That done, the sheets were secured to the aluminum panels and all the holes were center punched for location.  Once the holes had been made for the mounting screws, I tore into the panels with Greenlee punches for the tube sockets.


Greenlee Punching

Having the metal where I wanted it, I took a giant hanging-wardrobe moving box and modified it into a paint booth.  I chose hammertone silver because I like it a lot and it seemed in keeping with the whole 40’s-50’s vibe of the Williamson design.  I de-burred and sanded the panels carefully with Scotchbright sanding pads and applied primer and then the hammertone. This actually took a few iterations to get both panels looking similar.  The first one turned out great, but the second panel had to be stripped and re-primed/re-painted about three times before they both looked good, with a similar grain to the hammertone effect.

Punched, deburred, sanded and ready for paint 

Once they both had dried for several days, I was set to start the wiring.  The build proceeded quickly, starting with getting the transformers mounted, then the sockets and tag strips. I used NOS tag strips for most of the build, and a few extra were included to handle all those power transformer wires – I had ordered the versions with world-wide power taps, and they have a LOT of wires coming out to dress.  The benefit is that one can pretty easily change the mains voltage by re-tapping them, a feature I have used since moving back to the US.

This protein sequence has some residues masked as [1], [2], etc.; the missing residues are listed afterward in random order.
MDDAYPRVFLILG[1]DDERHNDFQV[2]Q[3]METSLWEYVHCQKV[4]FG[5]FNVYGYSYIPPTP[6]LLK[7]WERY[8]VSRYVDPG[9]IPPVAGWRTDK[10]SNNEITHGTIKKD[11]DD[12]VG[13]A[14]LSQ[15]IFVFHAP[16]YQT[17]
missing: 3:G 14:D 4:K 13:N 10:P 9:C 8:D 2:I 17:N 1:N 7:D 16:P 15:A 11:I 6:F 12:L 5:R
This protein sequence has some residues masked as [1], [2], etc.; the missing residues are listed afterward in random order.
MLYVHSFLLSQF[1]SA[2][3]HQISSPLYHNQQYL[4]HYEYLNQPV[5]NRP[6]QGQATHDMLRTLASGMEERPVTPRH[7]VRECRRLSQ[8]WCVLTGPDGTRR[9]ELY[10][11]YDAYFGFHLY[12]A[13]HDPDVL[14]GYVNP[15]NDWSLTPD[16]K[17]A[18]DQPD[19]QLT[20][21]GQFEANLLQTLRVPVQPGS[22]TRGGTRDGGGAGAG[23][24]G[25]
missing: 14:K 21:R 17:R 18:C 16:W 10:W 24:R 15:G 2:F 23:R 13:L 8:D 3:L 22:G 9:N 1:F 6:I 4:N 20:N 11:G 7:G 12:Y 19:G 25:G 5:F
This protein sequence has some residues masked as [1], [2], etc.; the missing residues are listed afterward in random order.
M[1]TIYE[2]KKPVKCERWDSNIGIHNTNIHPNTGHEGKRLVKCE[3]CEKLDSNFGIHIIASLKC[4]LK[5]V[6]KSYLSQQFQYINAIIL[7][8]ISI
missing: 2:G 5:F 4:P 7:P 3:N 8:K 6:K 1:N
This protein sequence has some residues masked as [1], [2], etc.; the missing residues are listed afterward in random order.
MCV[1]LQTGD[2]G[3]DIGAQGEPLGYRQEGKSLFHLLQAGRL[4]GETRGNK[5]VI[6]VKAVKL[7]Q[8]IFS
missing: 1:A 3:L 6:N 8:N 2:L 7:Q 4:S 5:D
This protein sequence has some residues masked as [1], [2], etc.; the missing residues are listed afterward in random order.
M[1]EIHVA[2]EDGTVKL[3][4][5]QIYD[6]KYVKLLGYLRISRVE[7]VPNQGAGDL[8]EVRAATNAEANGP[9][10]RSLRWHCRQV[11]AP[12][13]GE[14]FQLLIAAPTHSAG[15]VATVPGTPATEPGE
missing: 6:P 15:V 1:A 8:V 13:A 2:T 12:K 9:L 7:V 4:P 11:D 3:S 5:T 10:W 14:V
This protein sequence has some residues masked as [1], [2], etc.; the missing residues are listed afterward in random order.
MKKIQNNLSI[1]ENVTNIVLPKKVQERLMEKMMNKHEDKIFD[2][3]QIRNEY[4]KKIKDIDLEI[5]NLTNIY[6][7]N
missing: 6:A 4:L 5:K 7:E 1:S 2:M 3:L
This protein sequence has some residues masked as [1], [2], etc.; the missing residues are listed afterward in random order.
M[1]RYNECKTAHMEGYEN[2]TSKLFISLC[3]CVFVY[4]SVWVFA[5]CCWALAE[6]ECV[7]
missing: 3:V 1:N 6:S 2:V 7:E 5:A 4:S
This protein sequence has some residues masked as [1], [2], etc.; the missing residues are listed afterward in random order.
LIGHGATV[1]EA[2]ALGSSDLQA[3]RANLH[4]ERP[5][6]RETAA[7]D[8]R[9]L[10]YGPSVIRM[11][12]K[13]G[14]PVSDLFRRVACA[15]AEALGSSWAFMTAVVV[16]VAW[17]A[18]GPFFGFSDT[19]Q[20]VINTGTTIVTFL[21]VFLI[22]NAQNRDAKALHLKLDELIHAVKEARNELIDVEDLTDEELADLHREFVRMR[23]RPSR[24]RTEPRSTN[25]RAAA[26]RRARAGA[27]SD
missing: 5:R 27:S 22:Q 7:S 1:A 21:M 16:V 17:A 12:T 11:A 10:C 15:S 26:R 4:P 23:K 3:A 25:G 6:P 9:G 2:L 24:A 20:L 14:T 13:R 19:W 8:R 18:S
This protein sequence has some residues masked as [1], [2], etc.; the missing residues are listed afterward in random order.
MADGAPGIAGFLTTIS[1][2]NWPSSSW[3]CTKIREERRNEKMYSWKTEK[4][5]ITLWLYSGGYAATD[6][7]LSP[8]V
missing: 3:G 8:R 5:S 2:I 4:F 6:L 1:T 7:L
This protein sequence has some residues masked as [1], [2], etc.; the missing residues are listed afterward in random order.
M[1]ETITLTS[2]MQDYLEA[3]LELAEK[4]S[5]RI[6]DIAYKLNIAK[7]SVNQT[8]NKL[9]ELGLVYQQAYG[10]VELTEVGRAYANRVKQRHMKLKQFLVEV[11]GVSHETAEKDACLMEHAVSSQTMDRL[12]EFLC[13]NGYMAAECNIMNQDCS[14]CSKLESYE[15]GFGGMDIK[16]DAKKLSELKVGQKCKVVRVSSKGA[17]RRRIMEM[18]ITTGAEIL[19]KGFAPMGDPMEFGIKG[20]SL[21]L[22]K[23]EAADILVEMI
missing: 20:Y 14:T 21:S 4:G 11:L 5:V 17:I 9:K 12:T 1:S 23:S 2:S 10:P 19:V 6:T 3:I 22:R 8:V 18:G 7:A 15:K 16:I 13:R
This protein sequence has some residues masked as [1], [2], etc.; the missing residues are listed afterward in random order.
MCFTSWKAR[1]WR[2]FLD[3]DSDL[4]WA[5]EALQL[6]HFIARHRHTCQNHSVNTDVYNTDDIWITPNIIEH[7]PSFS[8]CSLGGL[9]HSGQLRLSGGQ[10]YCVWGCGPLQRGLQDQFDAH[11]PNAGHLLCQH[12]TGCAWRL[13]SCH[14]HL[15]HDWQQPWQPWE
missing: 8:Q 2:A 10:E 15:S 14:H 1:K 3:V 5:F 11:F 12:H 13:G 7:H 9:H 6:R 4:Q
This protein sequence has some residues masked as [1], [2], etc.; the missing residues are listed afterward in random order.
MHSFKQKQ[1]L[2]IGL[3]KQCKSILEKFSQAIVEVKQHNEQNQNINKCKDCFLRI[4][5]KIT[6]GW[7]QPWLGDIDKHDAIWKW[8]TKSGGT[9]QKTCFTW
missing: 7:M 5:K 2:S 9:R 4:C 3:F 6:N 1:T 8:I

Hammertone Finished

I tried to keep the signal path as physically short as possible, using only the component leads of the coupling caps between the tube stages.  I handled the build symmetrically – placing the two units side-by-side and doing the same step on each unit in parallel.  This assured that they were as symmetrical as possible.  I must have been dozing at the wheel during some part of the graph paper/hole transfers, because after they were painted I realized I had the 9-pin sockets on the second panel not actually symmetrical in their orientation. this proved to be only a minor quirk and did not change the wiring much, but it does sting a bit when I look a them and notice it.  Most others don’t pick up on this, it’s really just the question of where the tube socket screws appear to be, but annoying all the same.  It was too much a pain in the ass getting the two panels to look similar to go back and re-do the whole bloody thing again for the sake of 4 screw holes. 

Tag strips for components
Tag strips for components



Dan at Bench with Monoblocks 

Component Close-up

 Top Side R & L

Rear Panels, done & ready to install